Chromatin Marks and RNA Polymerase II Speed in pre-mRNA Splicing Control
- Author(s): Moehle, Erica Ann
- Advisor(s): Guthrie, Christine
- et al.
Splicing of eukaryotic pre-mRNAs often occurs co-transcriptionally; however, the components of the co-transcriptional environment that influence splicing remain incompletely defined. The work presented here discusses the effects of altering histone modifications, in particular H2B ubiquitination, and RNA Polymerase II (RNAPII) elongation rate on splicing in Saccharomyces cerevisiae.
To begin our exploration into the effect of the co-transcriptional environment on splicing, we interrogated the genetic, functional, and biochemical interactions of Npl3, an SR-like protein in S. cerevisiae that promotes co-transcriptional spliceosome assembly. Among many chromatin and transcription factors, we found that Npl3 genetically interacts with the histone H2B ubiquitination machinery and went on to show that strains lacking H2B ubiquitination have a mild splicing defect (Chapter 1). We subsequently capitalized on the observation that H2B ubiquitination-dependent processes are sensitive to high temperatures, and observed splicing defects upon inhibition of H2B ubiquitination or related modifications, H3K4 and H3K36 methylation, with each modification exerting gene-specific effects. Furthermore, semi-quantitative mass spectrometry on purified nuclear mRNPs and chromatin immunoprecipitation analyses on intron-containing genes indicated that H2B ubiquitination stimulates recruitment of the early splicing factors onto nascent RNAs (Chapter 2).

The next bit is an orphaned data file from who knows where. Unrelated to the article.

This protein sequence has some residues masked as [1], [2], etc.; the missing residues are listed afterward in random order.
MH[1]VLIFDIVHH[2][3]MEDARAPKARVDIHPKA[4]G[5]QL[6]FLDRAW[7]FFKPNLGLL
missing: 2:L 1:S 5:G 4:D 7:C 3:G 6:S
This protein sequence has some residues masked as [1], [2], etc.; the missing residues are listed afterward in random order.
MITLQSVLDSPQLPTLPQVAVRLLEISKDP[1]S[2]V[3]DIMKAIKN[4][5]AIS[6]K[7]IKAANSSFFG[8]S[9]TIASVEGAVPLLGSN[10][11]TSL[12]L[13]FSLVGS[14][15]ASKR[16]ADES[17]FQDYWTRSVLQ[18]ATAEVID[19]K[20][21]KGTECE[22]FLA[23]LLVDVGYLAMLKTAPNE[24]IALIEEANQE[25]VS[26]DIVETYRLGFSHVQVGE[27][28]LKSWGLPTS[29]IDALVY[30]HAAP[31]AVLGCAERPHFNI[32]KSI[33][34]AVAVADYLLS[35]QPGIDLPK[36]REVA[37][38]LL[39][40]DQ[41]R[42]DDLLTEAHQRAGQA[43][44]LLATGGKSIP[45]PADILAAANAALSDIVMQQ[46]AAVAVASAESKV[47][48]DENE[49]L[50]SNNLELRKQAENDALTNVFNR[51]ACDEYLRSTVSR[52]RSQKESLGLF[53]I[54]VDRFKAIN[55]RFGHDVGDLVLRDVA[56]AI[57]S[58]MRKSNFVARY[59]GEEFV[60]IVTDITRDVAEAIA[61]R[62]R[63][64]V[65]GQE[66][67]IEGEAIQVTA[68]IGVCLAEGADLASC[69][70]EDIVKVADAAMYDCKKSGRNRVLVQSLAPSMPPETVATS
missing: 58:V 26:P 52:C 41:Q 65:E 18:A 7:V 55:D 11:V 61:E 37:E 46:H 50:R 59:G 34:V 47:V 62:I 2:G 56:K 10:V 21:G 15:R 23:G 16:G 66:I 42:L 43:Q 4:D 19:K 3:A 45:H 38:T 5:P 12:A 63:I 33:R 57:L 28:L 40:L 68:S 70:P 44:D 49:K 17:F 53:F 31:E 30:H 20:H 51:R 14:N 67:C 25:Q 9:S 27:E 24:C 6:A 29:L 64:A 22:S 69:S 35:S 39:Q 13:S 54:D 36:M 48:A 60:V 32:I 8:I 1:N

It is challenging to nail down the precise mechanisms by which splicing responds to histone modifications - direct physical interactions between the modification and the spliceosome would offer locus- and modification-specific recruitment to promote splicing efficiency, but an additional variable, RNAPII elongation rate, had been shown to be a key player in metazoans. We therefore interrogated the effect on splicing of altering RNAPII elongation rate in S.cerevisiae, using an allelic series of point mutants that cause fast and slow elongation in vitro. Our splicing microarray experiments revealed that RNAPII speed and splicing efficiency are anti-correlated: at many genes, increased elongation rate caused decreased splicing efficiency, while decreased elongation rate increased splicing efficiency (Chapters 3 and 4).
Taken together, our data support the growing notion that histone modifications and RNAPII elongation rate exert gene-specific effects and potentially offer multiple locus-specific mechanisms for modulating splicing in a dynamic context.